A group of evangelical researchers from the group “Noah’s Ark Ministries International” is making waves with a sensational claim: that they have found the remains of Noah’s Ark.
Noah’s Ark Discovered at 13,000 Feet?
The explorers made the discovery 13,000 feet up Mount Ararat in Eastern Turkey. Mount Ararat is identified in the Bible (Genesis 8:4-5) as being the Ark’s final resting place, and this has long been believed the case by evangelicals and literalists who hope to prove the Bible’s veracity.
The “Noah’s Ark Ministries” group, comprised of both Chinese and Turkish explorers, claims to have carbon dated the relics to 4,800 years of age, which would place them in about the same time frame as the “Noah’s Ark” flood mentioned in the Bible.
As reported by the AFP News Service, Noah’s Ark Ministries International researcher Yeung Wing-Cheung has said, “We think it is 99.9 percent that this is it.”
What the Noah’s Ark Researchers Found
Spokesmen from Noah’s Ark Ministries state that the structure contains several compartments, some with wooden beams, that might have been used to house animals. Because of the elevation at which these remains were found, they feel it is doubtful that they would once have been part of a human settlement.
Noah’s Ark: Previous Discoveries?
It’s not the first time someone has claimed to have found the remains of Noah’s Ark. An earlier photo, taken in 1949, shows an unusual object, dubbed the “Ararat Anomaly,” atop Mount Ararat. Many believe this object is actually the Ark.
A later discovery was made by a Turkish army captain who, while taking aerial photos from a plane, discovered a boat-shaped object sitting on one of the mountains of Ararat at an elevation of about 7,000 feet. The photograph was printed in the September 5, 1960 issue of Life Magazine, and the find was later documented in Ron Wyatt’s 1987 book, “The Boat-Shaped Object on Doomsday Mountain: Is this the remains of Noah’s Ark?“ In spite of the conflicting reports, however, the Noah’s Ark Ministries explorers remain convinced that their most recent discovery trumps anything found earlier.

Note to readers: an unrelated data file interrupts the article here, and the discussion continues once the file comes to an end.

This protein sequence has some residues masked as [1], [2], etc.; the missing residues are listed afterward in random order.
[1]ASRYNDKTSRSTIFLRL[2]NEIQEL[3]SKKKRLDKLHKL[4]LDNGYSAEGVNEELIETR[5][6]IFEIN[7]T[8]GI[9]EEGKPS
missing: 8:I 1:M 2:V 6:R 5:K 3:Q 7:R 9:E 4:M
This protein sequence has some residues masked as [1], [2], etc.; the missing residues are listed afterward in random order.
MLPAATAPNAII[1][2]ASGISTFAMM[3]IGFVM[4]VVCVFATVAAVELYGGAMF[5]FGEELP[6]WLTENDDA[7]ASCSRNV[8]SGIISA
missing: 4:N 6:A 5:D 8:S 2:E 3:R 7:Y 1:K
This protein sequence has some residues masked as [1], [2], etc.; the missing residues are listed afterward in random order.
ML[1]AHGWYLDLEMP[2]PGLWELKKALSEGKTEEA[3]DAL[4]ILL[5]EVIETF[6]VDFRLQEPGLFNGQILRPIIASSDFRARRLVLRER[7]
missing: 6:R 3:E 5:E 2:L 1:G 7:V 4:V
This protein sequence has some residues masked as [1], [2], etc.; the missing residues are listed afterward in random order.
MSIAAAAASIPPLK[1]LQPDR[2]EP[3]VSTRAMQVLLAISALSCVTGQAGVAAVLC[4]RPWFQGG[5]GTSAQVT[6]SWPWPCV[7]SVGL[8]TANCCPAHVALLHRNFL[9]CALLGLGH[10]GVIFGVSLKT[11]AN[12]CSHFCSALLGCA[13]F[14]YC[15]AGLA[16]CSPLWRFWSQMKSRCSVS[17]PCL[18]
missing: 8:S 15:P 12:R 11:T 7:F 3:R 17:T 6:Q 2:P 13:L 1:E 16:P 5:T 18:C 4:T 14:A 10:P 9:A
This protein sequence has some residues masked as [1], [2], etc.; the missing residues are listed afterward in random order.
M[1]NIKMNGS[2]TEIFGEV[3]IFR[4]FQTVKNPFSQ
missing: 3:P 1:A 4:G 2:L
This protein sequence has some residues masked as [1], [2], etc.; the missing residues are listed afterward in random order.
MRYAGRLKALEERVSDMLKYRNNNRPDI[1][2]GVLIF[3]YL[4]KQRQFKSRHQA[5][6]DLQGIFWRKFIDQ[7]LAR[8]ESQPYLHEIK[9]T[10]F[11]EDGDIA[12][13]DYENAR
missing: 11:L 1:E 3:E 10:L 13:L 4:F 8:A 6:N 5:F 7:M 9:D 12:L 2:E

Is it Really Noah’s Ark?
Some are skeptical. Archaeologist and historian Paul Zimansky of Stony Brook University specializes in the region around Ararat. MSNBC quotes Zimansky as saying, “You have to take everything out of context except the Bible to get something tolerable, and they’re not even working much with the Bible.” Zimansky points out that, although the Book of Genesis identifies the mountains of Urartu (otherwise known as Ararat) as the Ark’s final resting place, the Bible does not identify a specific peak.
And Cornell archaeologist Peter Ian Kuniholm, an expert on Turkey, is quoted by MSNBC as saying that “there’s not enough H2O in the world to get an ark that high up a mountain.” Kuniholm calls the find “a crock.”
Fox News.com: Has Noah’s Ark Been Found on Turkish Mountaintop?
The Wyatt Museum: Wyatt Archaeological Research
msnbc.com: Noah’s Ark Found? Not So Fast